- Stay current on your payments on home mortgages or car loans unless you are willing to give those assets up to the creditor.
- Contact a lawyer before you make any major financial decision or commitment.
- Sell assets for fair market value rather than deep discounts if you need to raise cash.
- Make sure that your list of debts is complete and accurate. You can’t discharge a debt that isn’t listed on your bankruptcy schedule.
- Be honest with your bankruptcy lawyer about your income and assets. Otherwise, you could jeopardize your discharge or even be indicted for bankruptcy fraud.
Also, DO find out the fair market value of home and vehicle: If you own a home or car, it is good to know how much these assets are worth. If you have more than one mortgage or lien on your home, we may be able to assist you in removing the second or subsequent mortgage through bankruptcy.
DO an inventory of what you own: In Chapter 7 bankruptcy, your nonexempt assets can be sold, or liquidated, to pay your creditors. Therefore, before you file bankruptcy, it is a good idea to understand the nature of your assets in order to determine whether or not these assets will be subject to liquidation in Chapter 7.
What Not to Do When Filing for Bankruptcy
You’ll want to avoid the following bankruptcy mistakes if you’re considering filing for bankruptcy:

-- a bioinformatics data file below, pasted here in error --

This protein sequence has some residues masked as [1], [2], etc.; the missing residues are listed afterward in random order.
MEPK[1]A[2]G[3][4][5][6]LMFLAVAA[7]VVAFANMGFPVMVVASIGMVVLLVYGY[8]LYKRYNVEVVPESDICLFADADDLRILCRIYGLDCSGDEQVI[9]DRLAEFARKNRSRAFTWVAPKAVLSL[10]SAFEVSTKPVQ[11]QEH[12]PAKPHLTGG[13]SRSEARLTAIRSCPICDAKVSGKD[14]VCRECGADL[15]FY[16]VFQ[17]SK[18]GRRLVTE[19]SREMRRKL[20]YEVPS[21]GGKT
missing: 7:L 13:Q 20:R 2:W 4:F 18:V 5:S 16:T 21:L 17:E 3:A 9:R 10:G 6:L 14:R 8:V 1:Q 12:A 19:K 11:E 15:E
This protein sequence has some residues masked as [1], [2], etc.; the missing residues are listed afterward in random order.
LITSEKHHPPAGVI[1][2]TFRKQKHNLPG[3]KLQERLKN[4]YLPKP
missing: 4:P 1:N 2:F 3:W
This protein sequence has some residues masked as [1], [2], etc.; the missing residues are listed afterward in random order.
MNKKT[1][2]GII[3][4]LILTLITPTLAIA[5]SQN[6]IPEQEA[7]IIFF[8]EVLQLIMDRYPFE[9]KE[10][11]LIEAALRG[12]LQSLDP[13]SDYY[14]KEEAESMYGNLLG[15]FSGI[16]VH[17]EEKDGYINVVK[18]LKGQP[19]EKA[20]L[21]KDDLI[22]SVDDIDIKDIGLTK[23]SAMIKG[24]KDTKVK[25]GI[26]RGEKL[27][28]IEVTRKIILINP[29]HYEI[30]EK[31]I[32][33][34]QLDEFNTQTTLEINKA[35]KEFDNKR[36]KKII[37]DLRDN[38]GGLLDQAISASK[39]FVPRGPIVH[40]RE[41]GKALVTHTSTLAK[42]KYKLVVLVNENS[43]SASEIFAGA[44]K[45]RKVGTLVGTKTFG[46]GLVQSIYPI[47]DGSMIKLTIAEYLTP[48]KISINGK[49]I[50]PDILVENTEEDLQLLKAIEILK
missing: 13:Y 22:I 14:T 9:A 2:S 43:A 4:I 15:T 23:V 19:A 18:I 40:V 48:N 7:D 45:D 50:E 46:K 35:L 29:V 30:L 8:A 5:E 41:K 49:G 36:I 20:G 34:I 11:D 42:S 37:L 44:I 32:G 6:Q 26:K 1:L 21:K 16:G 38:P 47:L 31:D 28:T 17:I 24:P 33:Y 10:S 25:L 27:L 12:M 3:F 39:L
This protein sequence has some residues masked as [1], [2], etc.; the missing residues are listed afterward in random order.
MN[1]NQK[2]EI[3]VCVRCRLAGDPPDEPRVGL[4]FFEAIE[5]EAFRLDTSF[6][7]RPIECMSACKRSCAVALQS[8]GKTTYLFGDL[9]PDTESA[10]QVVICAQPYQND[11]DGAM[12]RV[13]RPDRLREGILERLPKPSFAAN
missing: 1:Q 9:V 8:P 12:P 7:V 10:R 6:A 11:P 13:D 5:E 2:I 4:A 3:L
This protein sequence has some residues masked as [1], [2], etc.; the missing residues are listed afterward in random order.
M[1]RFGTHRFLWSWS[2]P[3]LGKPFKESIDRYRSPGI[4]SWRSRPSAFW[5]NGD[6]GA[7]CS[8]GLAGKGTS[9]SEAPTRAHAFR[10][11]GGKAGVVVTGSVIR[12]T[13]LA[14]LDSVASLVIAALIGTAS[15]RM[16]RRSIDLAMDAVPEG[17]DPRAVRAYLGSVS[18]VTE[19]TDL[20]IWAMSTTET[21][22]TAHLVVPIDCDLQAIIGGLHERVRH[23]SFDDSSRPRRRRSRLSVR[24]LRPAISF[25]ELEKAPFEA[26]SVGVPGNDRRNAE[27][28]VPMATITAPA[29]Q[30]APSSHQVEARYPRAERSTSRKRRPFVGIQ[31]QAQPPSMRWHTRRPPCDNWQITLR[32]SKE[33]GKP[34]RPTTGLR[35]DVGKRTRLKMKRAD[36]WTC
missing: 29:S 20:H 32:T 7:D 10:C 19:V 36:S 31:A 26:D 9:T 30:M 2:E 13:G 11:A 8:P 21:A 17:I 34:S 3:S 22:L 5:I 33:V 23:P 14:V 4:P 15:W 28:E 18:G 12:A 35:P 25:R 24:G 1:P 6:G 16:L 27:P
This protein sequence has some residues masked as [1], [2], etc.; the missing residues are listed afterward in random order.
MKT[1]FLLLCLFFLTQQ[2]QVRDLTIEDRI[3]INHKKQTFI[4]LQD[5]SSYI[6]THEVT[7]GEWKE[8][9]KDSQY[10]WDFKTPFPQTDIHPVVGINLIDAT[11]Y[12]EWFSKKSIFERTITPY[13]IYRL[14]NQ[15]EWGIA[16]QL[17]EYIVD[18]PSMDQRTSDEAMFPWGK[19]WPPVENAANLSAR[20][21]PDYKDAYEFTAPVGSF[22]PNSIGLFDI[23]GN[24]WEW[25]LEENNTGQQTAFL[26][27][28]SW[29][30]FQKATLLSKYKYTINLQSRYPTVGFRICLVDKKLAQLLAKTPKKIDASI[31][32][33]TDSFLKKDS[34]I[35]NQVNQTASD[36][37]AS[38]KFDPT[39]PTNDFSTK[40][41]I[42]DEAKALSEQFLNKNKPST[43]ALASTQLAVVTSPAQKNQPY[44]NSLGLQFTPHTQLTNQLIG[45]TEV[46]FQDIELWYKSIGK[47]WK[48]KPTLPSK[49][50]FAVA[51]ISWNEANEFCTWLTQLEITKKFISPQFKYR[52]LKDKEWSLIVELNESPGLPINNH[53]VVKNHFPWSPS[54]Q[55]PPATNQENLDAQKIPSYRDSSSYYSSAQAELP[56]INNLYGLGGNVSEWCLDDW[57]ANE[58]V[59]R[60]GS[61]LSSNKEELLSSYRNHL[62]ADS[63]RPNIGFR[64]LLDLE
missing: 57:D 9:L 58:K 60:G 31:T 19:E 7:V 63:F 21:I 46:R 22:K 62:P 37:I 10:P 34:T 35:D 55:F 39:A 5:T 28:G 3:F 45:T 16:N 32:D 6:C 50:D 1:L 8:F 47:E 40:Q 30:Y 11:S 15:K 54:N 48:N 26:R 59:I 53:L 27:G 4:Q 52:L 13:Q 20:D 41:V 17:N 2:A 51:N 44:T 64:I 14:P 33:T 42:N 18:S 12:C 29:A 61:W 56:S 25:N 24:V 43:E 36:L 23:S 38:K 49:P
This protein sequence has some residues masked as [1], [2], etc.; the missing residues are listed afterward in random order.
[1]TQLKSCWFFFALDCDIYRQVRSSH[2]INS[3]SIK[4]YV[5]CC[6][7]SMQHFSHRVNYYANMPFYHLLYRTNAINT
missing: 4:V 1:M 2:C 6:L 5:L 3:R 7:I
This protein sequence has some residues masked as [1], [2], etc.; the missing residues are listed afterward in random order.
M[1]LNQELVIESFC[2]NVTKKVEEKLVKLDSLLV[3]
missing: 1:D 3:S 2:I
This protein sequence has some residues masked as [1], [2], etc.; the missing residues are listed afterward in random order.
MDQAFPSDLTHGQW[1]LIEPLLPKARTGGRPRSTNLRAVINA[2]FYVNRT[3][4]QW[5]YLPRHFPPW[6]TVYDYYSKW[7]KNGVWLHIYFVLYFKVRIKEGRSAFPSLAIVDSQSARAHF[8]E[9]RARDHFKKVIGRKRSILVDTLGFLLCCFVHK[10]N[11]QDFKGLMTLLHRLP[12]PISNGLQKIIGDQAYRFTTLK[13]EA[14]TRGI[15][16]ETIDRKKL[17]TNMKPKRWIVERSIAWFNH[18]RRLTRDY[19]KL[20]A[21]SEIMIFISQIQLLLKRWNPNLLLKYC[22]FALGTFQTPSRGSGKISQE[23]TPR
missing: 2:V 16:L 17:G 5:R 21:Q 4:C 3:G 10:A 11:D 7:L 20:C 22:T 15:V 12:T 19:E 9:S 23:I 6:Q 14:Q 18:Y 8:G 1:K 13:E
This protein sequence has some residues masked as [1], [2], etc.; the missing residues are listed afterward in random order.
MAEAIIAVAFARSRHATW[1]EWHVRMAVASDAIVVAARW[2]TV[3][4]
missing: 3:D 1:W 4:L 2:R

- Avoid using your credit cards for six months prior to filing for bankruptcy, especially for cash advances. You might have to pay back an otherwise dischargeable debt.
- Don’t pay more than $600 on debts owed to family members.
- Don’t borrow from your 401(k) account to pay bills.
- Don’t pay down any unsecured credit within 90 days of your expected filing date.
- Don’t make more than one payment at a time on any debt if you’re leaving other bills unpaid.
- Don’t try to shelter your assets by transferring them to others for less than fair value.
Contact O'Bryan Law Offices for Help With Bankruptcy Do's and Don'ts
Observing these bankruptcy do’s and don’ts will help set you up to make the most of your right to debt relief under the Bankruptcy Code. For dependable advice from an experienced bankruptcy lawyer about your own situation or particular debts, contact us at O’Bryan Law Offices or visit any of our Kentucky or Indiana locations.
In short, playing games with the system is dangerous. At O’Bryan Law Offices, our attorneys fully understand how the bankruptcy laws apply to your situation and will keep you away from any of these pitfalls. Information provided during the initial consultation is privileged through attorney client relationship.
We are a debt relief agency. We help people file for bankruptcy relief under the Bankruptcy Code.